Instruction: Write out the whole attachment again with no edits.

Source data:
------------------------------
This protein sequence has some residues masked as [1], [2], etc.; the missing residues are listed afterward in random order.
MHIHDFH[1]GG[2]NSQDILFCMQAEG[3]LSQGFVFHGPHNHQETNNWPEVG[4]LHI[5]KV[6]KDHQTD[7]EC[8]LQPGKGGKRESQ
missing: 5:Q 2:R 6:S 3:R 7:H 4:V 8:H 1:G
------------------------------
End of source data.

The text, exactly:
This protein sequence has some residues masked as [1], [2], etc.; the missing residues are listed afterward in random order.
MHIHDFH[1]GG[2]NSQDILFCMQAEG[3]LSQGFVFHGPHNHQETNNWPEVG[4]LHI[5]KV[6]KDHQTD[7]EC[8]LQPGKGGKRESQ
missing: 5:Q 2:R 6:S 3:R 7:H 4:V 8:H 1:G